Even though five years had passed since our visit to Lamayuru Monastery, the first sight caused us to gasp. Lamayuru Monastery sits perched on an eroded crag that makes me wonder, “How did they do it?” The work that went into building anything in (and on) these stark mountains, and then the fact that people live here is amazing. Did we want to revisit Lamayuru Monastery? You bet! Dropped the suitcases at Moonland Hotel and rode over to the monastery rather than walk on a windy and cold day. Lamayuru has been destroyed and rebuilt several times but it is the view from afar rather than what’s inside the gompa itself that visitors remember. Up close, Lamayuru can be disappointing and appears to just be a jumble of buildings.
Lamayuru Monastery/Gompa is the oldest and largest monastery in Ladakh, built in the 10th century with ancient statues, books, caves (more about the caves further in this article) and crumbling stupas…View image. Legend says that a lake originally filled this valley. Indian scholar Mahasiddhacarya Naropa (956-1041 CE) then caused the lake to dry up and founded Lamayuru Monastery. Whether it is a “legend” or really occurred, it would be one explanation on how Lamayuru was built in a location unlike any other in Ladakh.
A Tantric monk (they wear their hair up in a tight bun…View image) was in charge of collecting entrance fees. He suddenly jumped up, dropped everything and raced after a couple who had walked right by him without paying. No one was going to get by without paying an entrance fee. The monks belong to the red-hat sect which emphasizes the Tantric side of Buddhism, ergo, the hair piled up in a bun. The number of monks presently living in Lamayuru is debatable with numbers ranging from 60 to 150. Lamayuru town itself has a population of 300 persons.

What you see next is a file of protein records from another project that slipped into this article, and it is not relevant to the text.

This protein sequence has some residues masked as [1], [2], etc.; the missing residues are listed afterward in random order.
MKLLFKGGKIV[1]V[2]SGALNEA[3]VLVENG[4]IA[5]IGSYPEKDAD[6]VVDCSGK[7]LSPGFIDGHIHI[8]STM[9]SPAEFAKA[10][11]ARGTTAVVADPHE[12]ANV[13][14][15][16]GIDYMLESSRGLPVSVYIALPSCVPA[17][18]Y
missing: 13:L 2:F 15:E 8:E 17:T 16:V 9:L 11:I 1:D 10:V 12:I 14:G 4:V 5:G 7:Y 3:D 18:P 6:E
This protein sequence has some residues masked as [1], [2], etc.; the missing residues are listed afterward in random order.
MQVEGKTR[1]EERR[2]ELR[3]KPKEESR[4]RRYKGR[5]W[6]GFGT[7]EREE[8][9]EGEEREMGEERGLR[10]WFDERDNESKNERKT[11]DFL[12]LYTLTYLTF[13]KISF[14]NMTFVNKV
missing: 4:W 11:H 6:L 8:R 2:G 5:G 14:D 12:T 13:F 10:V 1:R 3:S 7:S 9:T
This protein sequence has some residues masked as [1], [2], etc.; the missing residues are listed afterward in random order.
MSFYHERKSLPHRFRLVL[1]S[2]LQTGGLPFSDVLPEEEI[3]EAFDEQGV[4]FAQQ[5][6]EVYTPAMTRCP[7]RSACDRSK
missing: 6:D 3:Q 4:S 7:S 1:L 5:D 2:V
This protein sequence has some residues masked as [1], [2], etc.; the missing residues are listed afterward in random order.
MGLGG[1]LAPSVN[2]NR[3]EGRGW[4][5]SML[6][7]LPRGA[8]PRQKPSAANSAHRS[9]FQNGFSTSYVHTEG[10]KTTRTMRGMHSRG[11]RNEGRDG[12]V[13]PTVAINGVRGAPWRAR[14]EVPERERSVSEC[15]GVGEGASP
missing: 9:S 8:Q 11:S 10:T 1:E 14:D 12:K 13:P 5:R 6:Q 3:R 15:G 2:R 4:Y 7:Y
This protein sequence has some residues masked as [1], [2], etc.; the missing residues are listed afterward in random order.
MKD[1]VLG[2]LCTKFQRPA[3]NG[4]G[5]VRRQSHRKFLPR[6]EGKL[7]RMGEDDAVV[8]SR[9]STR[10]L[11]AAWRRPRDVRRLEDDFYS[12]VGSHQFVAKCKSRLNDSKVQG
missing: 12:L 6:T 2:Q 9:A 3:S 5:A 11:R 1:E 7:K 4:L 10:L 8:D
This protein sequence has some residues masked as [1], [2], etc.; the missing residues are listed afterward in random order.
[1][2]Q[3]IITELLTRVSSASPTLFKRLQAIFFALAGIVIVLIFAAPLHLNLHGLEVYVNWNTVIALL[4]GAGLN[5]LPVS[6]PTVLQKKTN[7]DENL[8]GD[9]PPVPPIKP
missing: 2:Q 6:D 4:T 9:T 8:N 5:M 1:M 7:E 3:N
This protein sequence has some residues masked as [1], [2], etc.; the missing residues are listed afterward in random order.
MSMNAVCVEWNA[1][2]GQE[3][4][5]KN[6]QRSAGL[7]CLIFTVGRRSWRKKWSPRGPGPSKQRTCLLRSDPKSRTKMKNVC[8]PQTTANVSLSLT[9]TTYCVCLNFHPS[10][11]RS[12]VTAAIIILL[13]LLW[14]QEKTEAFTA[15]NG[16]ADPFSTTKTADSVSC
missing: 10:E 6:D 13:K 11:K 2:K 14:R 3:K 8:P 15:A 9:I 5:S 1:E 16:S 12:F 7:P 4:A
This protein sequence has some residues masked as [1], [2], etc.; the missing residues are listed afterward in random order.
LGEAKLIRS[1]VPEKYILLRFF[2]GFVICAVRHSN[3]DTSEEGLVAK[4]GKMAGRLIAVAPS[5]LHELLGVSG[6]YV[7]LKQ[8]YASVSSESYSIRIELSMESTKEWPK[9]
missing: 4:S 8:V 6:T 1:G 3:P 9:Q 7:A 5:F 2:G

Even when a person has “been there and done it” there’s always something that was missed the first time. We entered through an ornate door…View image, and past the Four Cardinal Kings…View image. (Visit and read the excellent Wikipedia article on Lamayuru for all the facts.) Neither Steve nor I remembered a back room with extremely old “stuff”…View image…View image. ‘Tis a puzzlement why the Buddha images are usually shown in threes.
Moving through another room, the monk in charge (watching us with an eagle eye to make sure nothing was purloined) pointed to a dark case with a sign…View image. We looked and couldn’t see a thing. Erik said something in Ladakhi. The monk turned on a light and behind the glass in a hollowed out area were three more Buddha images. Aha! The legend telling how Lamayuru Monastery was built also stated that Mahasiddhacharya Naropa sat for years meditating in one of the caves. This was the cave and Naropa was the one who caused the crack in the hillside that the monastery was built on. …Ah, little grasshopper…all becomes clear…